Determined to avoid the mistakes planners made in the recent past, such as ignoring traditional Berlin building formats like the Hinterhof (a back courtyard around which apartment houses were grouped), those responsible for supervising post-reunification development imposed a series of guidelines to restore the city’s distinctive character. The size and proportion of city blocks, building heights, cladding materials, and the equilibrium between residential and commercial zoning were all considered for their impact on the new urban scene. Now that much of the scaffolding has come down all over Berlin, and the construction cranes that made Potsdamer Platz look like a grove of steel sequoias have been taken away, it is possible to draw some conclusions about where this colossal enterprise has led. For although the general quality of design in recent small projects is quite decent—a number of the housing schemes, schools, and recreational buildings illustrated in Architektur in Berlin: Jahrbuch 2000 are better than the present norm in the United States—the great undertakings of the past decade have been overwhelmingly disappointing.
One of the most memorable architectural images of the nineteenth century is a plate from Schinkel’s hugely influential automonograph, Sammlung architektonischer Entwürfe (Collection of Architectural Designs). That exquisitely outlined engraving depicts the view from the entry loggia of his Altes Museum of 1822–1830, in the heart of Berlin. Looking out over the city’s principal square, the Lustgarten, through a portico of classical columns that frame the Baroque royal Schloss on one side and Schinkel’s neo-Gothic Friedrich-Werder Church on the other, this is a vision of civic harmony of the highest order. By placing one of the first public art museums at the very center of the Prussian capital, Schinkel and his patrons affirmed the exalted role of culture in the life of the state. And whatever bellicose tendencies that nation and its successor regimes would later pursue, and however much subsequent German architects and patrons might pervert the classical tradition, Schinkel’s great building still stands as testimony to a unified and unifying sense of urbanism.
Today, at a similar vantage point in another part of Berlin—in the vast, airport-like entry hall of Heinz Hilmer and Christoph Sattler’s Neue Gemäldegalerie of 1992–1998, part of the Kultur-Forum just southwest of Potsdamer Platz—the outlook is very different indeed. There spread out before one is a transformed cityscape that for all its ostentation and incoherence might as well be in Texas as in Brandenburg. In the foreground lies an ill-assorted array of attention-grabbing cultural buildings that predate reunification—including Hans Scharoun’s neo-Expressionist Philharmonie of 1960–1963 and Staatsbibliothek of 1967–1976, Ludwig Mies van der Rohe’s high modernist Neue Nationalgalerie of 1965–1968, and James Stirling’s postmodernist Wissenschaftszentrum of 1984–1987. That jumble of idiosyncratic structures, a veritable world’s fair of unrelated oddities, has now been joined by Hilmer and Sattler’s spectacularly mediocre and stylistically nondescript New Picture Gallery.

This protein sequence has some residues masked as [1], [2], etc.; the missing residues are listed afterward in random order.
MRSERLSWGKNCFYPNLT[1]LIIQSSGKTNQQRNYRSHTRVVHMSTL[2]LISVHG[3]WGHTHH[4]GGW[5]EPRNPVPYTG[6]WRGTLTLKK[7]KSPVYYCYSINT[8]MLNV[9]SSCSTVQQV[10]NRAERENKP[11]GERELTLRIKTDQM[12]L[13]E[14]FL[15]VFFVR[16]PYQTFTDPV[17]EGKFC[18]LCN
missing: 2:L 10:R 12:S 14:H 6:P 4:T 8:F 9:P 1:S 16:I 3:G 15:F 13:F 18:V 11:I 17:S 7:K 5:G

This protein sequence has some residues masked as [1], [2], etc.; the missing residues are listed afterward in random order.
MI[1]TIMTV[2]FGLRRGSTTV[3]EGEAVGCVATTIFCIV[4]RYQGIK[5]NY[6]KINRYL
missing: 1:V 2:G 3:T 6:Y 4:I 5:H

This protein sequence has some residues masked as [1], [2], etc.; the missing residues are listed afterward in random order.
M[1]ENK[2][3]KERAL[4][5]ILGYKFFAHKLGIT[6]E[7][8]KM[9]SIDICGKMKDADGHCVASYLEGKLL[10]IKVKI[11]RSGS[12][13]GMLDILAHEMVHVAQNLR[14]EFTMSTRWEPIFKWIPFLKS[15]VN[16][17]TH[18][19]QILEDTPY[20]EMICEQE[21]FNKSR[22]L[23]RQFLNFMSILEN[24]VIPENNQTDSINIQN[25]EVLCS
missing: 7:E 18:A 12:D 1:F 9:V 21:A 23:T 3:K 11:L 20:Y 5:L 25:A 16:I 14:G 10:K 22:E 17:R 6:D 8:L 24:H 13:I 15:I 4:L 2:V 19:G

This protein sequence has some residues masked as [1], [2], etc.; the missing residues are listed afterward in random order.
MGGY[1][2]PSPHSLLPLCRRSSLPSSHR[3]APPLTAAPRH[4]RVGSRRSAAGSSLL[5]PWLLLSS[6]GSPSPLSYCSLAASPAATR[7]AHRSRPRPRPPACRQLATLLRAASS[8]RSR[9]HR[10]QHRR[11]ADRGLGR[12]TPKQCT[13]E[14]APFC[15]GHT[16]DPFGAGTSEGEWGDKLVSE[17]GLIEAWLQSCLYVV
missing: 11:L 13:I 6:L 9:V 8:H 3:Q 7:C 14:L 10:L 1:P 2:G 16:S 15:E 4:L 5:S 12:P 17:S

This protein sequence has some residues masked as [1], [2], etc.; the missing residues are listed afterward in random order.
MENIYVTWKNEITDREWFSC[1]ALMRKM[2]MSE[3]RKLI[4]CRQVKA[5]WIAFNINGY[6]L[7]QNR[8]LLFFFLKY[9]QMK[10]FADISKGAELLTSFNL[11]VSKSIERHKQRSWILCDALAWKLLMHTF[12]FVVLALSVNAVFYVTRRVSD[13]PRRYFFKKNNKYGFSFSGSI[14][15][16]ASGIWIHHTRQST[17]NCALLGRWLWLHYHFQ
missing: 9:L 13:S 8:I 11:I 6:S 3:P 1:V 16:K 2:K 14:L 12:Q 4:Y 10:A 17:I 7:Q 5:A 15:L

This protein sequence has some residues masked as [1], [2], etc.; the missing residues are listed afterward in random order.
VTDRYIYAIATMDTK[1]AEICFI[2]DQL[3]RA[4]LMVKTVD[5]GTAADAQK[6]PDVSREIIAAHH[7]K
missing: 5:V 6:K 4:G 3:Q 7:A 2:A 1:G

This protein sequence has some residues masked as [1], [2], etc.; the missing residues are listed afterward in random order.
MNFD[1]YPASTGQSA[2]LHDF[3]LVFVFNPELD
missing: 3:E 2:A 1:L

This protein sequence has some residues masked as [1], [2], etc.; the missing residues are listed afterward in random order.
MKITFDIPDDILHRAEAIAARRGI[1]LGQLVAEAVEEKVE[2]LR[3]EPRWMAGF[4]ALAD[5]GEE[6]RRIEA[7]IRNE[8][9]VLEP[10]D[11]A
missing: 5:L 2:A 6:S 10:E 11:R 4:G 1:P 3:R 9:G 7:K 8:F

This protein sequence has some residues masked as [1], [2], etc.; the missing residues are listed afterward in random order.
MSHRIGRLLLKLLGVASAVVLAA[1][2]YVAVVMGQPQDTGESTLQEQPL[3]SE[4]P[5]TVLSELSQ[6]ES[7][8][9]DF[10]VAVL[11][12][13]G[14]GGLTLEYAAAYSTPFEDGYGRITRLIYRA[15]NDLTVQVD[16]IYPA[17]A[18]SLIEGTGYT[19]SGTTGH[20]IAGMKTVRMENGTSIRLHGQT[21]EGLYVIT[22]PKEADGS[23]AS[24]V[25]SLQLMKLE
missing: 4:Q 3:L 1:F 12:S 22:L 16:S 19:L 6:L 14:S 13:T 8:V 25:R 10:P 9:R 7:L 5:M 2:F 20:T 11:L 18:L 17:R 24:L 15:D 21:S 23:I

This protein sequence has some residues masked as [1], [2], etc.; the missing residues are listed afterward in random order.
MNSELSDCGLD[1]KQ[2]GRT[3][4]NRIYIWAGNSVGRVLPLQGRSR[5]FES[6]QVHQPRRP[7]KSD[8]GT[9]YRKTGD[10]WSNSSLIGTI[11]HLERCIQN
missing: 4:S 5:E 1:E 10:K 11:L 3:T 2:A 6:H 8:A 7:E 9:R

For decades, the highlight of many people’s visits to Berlin was a trip out to the suburb of Dahlem to see one of the world’s finest and most wide-ranging collections of old master paintings in the old Gemäldegalerie. Provisionally housed since World War II in Bruno Paul’s unremarkable but congenial Asia-tisches Museum of 1914–1923, the pictures felt particularly accessible in that low-key and uncrowded setting. At its distant remove from the city center, the museum was blessedly free from the hordes of indifferent tourists of the sort dragooned mindlessly through the Louvre, and one could commune with art in a way that has become a thing of the past in other great museums. Hilmer and Sattler’s Neue Gemäldegalerie, with its poor layout of badly proportioned rooms, harsh lighting, pompous and distracting wall coverings, and unfathomably purposeless and meandering public spaces, is one of the least distinguished museums in an era of frenetic and sometimes inspired museum-building.